The cheerful and chatty among you can make phone calls to the local media outlets and gather contact information on each. Be sure to get a correctly-spelled name, phone number, fax number, cell phone number, and e-mail address.

Does anyone have a sales or marketing bent? She can create the press release and media advisory, and someone with an eye for detail can do the proof-reading. If need be, a quick Internet search can provide a quick lesson in the elements of good press releases and media advisories, chief among them to be brief, be brilliant, and be gone.

Another person can search the Web for all local community calendars and enter a brief description of your event on the appropriate upcoming date.

Homeschool Advocacy at Its Finest

About two weeks before you want attention, e-mail that press release to your contact list – twice. If possible, follow-up the second e-mailing with personal phone calls.

A week before your event, fax your media advisory – a one-page summary specifically stating the who, what, when, where, and why of your activity – to your media contacts list.

I assure you that if you’re fortunate enough to receive a response, it will come at the very same time Aunt Millie and Uncle Albert arrive for their weekend visit, when you least expect it, and with very little notice. Radio interviews conducted by phone are great. You can do this in your pajamas, locked in a closet with your cordless or cell phone for quiet, if you have to. On the other hand, it could be a reporter who is “in the neighborhood” and wants to drop by, or a television program located an hour away that wants you there in two hours – and, oh, by the way, could you bring one or all of your children to appear with you?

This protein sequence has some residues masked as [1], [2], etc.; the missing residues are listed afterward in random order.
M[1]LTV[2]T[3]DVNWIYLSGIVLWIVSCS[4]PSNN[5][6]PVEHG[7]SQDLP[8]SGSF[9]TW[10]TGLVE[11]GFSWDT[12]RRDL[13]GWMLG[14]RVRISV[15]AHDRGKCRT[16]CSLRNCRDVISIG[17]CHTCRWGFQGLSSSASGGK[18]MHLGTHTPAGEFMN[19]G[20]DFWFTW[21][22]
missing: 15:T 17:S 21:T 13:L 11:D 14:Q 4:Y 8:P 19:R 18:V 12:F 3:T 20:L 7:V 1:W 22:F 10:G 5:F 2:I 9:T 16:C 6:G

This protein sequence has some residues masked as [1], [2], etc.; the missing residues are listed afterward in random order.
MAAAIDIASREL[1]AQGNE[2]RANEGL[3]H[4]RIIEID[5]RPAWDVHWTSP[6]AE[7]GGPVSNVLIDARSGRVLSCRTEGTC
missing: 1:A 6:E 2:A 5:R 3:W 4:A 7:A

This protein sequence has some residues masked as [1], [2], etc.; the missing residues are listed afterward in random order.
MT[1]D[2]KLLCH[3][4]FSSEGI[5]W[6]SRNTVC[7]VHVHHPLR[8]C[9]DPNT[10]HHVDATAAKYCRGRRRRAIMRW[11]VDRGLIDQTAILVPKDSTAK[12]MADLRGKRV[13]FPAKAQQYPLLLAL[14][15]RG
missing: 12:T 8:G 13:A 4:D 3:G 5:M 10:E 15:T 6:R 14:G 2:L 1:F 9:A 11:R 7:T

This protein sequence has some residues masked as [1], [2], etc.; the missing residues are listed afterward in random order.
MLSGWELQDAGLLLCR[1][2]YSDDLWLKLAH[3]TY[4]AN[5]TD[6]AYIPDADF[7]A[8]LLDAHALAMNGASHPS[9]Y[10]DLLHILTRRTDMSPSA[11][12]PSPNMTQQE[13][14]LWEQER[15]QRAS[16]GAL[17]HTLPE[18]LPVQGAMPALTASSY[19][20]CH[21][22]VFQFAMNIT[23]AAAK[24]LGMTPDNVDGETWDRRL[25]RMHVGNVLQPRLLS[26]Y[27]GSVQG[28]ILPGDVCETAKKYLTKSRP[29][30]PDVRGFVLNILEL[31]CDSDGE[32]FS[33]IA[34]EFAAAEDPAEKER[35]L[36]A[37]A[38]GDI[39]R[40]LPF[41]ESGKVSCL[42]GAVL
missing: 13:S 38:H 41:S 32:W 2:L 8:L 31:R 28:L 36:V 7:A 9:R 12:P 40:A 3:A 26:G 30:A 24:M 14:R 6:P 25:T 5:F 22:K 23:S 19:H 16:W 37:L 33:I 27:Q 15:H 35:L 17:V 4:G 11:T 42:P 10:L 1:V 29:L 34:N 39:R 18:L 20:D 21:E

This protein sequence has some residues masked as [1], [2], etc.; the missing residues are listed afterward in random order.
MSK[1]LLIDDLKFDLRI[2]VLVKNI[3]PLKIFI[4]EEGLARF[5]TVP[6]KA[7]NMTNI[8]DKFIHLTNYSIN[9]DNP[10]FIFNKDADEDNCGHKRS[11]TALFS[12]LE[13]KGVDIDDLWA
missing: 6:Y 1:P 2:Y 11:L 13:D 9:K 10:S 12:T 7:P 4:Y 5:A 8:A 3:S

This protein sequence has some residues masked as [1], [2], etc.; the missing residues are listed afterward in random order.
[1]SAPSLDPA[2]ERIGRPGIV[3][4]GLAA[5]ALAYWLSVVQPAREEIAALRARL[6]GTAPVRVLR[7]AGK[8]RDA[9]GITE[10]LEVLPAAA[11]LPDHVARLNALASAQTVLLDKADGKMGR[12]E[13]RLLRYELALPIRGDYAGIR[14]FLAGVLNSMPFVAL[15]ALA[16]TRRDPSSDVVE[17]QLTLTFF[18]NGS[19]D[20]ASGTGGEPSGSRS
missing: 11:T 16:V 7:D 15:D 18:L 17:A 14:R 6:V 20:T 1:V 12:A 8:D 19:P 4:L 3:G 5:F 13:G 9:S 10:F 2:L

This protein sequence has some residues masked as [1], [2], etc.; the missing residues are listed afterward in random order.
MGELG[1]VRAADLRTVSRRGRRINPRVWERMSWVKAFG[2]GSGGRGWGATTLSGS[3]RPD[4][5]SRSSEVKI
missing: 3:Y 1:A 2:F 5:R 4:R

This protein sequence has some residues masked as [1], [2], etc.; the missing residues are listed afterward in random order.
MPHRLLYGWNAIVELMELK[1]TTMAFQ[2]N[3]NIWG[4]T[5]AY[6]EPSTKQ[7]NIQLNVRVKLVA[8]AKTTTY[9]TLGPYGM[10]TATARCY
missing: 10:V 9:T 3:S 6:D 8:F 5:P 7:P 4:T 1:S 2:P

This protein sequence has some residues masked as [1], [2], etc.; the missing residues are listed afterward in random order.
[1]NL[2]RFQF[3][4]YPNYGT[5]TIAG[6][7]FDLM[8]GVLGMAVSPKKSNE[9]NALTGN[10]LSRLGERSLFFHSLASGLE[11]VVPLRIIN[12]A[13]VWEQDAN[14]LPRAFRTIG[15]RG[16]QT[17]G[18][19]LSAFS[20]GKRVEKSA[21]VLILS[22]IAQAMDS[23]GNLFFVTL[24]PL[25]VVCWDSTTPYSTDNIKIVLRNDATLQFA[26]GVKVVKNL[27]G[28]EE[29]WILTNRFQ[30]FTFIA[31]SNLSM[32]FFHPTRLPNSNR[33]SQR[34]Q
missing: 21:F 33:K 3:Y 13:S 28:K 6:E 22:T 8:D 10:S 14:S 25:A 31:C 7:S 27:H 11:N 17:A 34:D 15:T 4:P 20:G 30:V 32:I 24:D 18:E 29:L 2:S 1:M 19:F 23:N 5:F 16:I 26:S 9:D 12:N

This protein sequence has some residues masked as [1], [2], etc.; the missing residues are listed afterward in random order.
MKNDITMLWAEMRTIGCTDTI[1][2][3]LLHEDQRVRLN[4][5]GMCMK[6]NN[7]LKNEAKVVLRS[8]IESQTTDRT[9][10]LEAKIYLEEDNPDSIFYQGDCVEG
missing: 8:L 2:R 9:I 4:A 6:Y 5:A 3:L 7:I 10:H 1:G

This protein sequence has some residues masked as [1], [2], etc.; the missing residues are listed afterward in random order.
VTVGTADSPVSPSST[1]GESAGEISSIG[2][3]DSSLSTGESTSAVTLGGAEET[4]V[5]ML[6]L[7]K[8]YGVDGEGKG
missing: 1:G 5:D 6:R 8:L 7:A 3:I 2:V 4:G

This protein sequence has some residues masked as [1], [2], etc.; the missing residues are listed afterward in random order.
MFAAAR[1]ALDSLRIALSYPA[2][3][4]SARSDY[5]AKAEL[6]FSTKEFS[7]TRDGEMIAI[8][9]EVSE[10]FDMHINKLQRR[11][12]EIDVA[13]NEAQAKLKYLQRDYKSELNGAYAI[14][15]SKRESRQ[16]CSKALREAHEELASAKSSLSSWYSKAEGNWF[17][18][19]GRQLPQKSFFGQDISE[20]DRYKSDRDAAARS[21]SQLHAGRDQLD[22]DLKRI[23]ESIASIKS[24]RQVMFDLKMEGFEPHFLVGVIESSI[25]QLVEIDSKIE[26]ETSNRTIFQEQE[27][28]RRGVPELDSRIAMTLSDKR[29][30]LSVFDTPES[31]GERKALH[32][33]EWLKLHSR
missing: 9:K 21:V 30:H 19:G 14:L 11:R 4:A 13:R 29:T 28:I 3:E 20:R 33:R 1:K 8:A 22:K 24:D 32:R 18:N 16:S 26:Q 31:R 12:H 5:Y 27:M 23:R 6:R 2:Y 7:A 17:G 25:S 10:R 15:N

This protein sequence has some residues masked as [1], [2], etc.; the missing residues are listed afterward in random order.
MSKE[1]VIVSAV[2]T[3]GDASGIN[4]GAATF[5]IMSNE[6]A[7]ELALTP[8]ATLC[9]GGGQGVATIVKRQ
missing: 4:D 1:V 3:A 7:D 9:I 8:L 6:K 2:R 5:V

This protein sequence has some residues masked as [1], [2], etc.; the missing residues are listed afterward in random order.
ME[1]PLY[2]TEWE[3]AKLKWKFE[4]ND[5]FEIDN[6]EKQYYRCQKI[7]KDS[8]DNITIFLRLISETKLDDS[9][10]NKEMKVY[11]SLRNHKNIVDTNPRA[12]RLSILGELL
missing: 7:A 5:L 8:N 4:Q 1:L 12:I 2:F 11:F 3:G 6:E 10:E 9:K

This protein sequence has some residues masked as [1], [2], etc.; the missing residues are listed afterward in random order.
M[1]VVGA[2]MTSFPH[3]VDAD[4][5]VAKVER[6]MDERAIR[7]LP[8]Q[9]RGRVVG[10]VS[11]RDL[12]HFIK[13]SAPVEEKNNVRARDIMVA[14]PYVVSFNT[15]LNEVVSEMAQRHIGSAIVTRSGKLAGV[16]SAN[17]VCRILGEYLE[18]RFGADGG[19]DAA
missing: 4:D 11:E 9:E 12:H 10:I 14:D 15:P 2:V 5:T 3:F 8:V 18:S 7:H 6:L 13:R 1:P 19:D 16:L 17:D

Do not, under any circumstance, respond with, “Whaddya nuts?” Ask for any specific instructions (one TV studio I had to visit had a secret knock), directions if you need them, and smile (they can hear it in your voice) when you answer, “Of course I’ll be there.”

You’re prepared, so you already have whatever clothing everyone needs to jump into clean and ready. You have an index card containing contact information for your group in case the station needs to make a last minute graphic to show on the screen. Of course, the gas tank is full.

Homeschool advocacy is a serious, important job, but that doesn’t mean you can’t have fun and include your children in it as much as you are able. Your family’s experiences will provide lasting memories that will be discussed at the dinner table for years to come. (My youngest still gets teased by his big brother because Diane Diamond said to him, on the air, “Has anyone ever told you you look like Ethan Hawke?”) Best of all, you will successfully accomplish a most important aspect of your homeschooling journey, homeschool advocacy.

This post originally appeared in Linda Dobson’s “Notes from the Road Less Traveled” column in Home Education Magazine (July/August 2007).